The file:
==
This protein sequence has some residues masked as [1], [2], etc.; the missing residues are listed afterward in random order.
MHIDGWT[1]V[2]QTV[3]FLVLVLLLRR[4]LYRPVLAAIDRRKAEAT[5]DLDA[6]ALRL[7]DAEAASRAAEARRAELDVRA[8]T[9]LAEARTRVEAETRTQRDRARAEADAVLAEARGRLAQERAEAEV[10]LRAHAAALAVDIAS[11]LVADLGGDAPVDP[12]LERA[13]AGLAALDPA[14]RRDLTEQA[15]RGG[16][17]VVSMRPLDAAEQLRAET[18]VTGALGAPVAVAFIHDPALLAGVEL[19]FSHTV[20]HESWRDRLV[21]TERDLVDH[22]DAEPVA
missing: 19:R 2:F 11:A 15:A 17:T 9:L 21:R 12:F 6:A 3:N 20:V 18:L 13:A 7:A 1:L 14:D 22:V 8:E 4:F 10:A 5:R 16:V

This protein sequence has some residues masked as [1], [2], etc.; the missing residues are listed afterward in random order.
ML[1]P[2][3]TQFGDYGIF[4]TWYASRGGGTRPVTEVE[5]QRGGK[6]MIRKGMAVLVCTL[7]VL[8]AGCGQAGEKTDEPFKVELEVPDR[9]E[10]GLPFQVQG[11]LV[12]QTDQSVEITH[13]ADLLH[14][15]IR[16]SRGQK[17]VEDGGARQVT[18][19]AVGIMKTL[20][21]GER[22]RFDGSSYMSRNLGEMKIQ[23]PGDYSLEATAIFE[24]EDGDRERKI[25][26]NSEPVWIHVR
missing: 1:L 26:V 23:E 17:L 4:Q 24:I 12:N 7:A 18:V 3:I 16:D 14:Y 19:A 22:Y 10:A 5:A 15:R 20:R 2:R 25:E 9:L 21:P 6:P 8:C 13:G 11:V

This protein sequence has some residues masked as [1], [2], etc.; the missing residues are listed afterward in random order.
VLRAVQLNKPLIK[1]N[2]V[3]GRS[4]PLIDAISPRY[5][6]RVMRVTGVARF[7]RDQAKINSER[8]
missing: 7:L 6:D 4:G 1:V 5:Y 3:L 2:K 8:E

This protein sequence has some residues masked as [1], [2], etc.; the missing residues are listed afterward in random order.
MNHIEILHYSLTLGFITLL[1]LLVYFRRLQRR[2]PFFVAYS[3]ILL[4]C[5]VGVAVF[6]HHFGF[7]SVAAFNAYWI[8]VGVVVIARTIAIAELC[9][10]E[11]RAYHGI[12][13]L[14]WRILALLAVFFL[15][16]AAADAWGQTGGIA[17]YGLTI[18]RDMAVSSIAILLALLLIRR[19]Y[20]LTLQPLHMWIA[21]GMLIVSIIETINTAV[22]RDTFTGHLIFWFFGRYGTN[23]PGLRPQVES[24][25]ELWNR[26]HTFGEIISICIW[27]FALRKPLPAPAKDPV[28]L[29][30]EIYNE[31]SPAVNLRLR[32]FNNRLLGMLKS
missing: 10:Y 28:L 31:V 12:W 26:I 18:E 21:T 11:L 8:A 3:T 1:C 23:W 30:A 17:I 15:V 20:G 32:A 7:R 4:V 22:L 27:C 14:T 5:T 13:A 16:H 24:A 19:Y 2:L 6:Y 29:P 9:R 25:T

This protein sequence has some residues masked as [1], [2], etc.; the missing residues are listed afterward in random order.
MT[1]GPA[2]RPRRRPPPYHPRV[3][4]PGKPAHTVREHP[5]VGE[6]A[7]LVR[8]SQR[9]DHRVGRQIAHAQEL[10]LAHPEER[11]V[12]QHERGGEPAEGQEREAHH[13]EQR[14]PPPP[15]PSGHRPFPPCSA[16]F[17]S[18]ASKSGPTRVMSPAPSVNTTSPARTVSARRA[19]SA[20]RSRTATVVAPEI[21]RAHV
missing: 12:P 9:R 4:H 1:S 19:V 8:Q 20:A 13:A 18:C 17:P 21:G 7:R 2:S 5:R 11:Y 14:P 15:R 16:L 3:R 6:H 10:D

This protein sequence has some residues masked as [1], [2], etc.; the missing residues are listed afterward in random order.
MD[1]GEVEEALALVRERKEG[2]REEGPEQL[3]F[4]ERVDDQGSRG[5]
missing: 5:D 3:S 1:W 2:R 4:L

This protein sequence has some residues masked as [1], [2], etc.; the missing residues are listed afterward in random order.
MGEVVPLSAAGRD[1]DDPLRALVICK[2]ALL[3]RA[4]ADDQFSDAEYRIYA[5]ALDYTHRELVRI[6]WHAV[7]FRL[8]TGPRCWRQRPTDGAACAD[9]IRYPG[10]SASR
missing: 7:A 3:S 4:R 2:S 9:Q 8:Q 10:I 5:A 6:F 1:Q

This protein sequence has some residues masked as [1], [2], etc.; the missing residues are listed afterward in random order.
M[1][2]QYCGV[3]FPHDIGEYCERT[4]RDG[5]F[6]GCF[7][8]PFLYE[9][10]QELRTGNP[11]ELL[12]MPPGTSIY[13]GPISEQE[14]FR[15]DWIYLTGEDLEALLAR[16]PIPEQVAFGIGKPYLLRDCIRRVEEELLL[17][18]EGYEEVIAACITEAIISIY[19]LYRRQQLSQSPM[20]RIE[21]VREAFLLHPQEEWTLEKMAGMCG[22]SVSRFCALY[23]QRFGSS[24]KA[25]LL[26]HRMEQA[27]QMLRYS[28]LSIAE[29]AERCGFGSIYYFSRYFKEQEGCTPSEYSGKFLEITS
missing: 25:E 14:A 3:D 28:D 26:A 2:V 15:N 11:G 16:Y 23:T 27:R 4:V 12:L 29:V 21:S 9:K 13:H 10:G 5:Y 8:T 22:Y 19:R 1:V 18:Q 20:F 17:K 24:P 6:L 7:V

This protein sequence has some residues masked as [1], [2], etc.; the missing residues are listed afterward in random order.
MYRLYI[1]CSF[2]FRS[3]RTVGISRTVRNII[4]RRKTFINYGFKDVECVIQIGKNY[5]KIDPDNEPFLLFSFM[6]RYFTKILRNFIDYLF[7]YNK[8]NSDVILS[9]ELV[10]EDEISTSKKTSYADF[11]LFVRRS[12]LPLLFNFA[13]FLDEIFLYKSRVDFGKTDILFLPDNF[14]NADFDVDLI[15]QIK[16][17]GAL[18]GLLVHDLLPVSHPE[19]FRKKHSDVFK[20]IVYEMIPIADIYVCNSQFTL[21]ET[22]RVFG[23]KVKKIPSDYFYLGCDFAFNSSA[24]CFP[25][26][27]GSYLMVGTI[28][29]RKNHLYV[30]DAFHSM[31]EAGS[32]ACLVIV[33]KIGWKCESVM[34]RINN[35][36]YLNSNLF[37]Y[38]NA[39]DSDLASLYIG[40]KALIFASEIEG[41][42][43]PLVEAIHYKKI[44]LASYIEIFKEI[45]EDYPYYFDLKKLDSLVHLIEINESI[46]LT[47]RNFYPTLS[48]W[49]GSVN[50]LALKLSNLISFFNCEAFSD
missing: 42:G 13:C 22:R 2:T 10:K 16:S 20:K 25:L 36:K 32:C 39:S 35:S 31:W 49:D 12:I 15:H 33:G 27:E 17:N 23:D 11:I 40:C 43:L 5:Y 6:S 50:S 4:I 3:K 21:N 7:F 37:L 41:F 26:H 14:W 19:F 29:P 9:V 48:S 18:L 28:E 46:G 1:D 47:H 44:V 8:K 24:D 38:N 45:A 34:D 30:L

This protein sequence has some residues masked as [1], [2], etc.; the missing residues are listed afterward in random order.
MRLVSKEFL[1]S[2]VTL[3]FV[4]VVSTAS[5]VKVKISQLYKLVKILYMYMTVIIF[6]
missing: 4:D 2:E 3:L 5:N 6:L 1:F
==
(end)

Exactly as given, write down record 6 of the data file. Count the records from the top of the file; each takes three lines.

This protein sequence has some residues masked as [1], [2], etc.; the missing residues are listed afterward in random order.
MD[1]GEVEEALALVRERKEG[2]REEGPEQL[3]F[4]ERVDDQGSRG[5]
missing: 5:D 3:S 1:W 2:R 4:L